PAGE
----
On June 3 the U.S. Court of Appeals for the Ninth Circuit ruled that the new over-the-top use registrations of dicamba formulations XtendiMax, FeXapan, and Engenia are null and void, effective immediately. The ruling was crystal clear: These pesticides can no longer be legally sold or sprayed on dicamba-resistant soybeans or cotton.
State officials have called on EPA for clarification of the Court's ruling, some maintaining their states will allow continued use of dicamba unless or until directed otherwise. But the EPA has ignored their calls, just as it ignored the growers harmed by dicamba.
Instead of helping farmers understand and implement the Court's order to immediately stop the use of dicamba, on Friday EPA administrator Andrew Wheeler released a statement alleging the decision was a "threat to America's food supply," an assertion totally unsupported by any facts. Then, citing the potential economic harm to farmers using dicamba—but not mentioning the overwhelming and well-documented harm to farmers damaged by its use—Wheeler said EPA "is assessing all avenues to mitigate the impact" of the Court's decision.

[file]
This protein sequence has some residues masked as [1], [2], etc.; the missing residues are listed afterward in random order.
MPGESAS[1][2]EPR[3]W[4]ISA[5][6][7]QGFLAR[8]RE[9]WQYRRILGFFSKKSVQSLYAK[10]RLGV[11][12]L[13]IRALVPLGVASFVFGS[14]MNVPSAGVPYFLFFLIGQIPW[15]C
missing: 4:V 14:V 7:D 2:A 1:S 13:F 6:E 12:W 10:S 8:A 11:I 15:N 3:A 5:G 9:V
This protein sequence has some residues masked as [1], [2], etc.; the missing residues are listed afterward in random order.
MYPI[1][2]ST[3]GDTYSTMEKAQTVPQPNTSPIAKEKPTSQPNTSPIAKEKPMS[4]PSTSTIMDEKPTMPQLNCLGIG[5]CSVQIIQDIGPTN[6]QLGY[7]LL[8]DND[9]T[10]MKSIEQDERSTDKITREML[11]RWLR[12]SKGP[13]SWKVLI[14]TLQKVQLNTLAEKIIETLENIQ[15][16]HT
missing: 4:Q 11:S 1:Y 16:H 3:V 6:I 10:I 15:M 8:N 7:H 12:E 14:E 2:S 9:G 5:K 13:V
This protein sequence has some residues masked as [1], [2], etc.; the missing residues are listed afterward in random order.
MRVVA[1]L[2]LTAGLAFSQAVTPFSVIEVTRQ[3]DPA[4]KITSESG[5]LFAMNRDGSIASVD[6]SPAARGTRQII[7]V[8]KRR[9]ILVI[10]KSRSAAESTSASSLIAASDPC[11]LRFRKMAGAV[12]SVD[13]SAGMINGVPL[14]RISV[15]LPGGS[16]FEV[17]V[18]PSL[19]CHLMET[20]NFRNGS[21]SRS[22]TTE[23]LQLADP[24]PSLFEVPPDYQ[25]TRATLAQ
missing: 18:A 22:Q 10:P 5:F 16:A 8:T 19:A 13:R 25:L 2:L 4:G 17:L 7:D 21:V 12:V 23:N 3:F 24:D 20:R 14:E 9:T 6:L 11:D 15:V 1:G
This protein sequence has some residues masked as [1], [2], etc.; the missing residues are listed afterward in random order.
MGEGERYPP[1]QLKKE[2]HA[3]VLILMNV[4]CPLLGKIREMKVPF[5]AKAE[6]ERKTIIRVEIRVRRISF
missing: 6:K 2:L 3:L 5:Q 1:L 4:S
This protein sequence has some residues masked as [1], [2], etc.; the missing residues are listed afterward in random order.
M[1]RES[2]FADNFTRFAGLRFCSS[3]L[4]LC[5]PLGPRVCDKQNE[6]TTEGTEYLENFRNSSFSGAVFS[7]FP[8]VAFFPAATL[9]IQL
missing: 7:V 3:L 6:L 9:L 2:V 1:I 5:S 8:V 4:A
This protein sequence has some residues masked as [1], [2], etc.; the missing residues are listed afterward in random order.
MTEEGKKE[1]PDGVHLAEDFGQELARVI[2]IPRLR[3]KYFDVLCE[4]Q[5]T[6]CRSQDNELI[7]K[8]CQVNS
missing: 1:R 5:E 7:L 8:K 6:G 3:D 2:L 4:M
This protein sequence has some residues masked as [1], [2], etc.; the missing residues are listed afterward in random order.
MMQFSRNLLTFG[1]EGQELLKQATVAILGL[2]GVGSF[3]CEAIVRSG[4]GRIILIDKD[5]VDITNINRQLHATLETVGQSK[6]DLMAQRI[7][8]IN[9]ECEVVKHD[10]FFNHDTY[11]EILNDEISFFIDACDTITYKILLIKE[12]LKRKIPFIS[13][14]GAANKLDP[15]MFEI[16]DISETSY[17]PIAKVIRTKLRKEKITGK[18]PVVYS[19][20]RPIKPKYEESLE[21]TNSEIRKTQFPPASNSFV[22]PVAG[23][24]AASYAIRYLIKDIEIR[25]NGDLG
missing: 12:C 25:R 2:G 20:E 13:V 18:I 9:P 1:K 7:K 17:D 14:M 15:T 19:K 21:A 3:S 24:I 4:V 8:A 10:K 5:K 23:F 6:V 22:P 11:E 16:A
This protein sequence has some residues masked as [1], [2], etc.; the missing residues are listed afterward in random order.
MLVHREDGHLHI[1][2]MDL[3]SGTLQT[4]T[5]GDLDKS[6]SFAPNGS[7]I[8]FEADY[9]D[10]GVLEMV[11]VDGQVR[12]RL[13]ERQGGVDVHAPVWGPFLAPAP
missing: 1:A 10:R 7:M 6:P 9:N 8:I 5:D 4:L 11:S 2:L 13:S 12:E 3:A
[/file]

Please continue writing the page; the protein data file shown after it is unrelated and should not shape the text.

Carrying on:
EPA should immediately confirm to the states that these uses are illegal. EPA's failure to do so to this point is a dereliction of the agency's duty to farmers and the public. We represent farmers, including many who have suffered years of drift damage from these harmful dicamba products. They must not be subjected to a fourth year of rampant injury to their crops from dicamba drift.
As the Court held, EPA both grossly understated the damage and ignored that it is virtually impossible for dicamba-users to follow—in real world conditions—the EPA's use instructions. And the damages are more than economic: Allowing these uses is tearing the social fabric of farming communities as well as having anti-competitive, monopolistic effects.
The pesticide companies have already deceived farmers twice. They pressured EPA for approval and then sold their dicamba products for four years in the face of substantial evidence that they would cause disastrous offsite drift damage. Worse, when unprecedented and disastrous drift injury did occur, these companies blamed their farmer customers rather than their harmful products. If Bayer/Monsanto, Corteva, and BASF want to help their customers, they should reimburse them for their unusable dicamba products, facilitate safe disposal, and make their farmer-customers whole, rather than leave them in the lurch, yet again.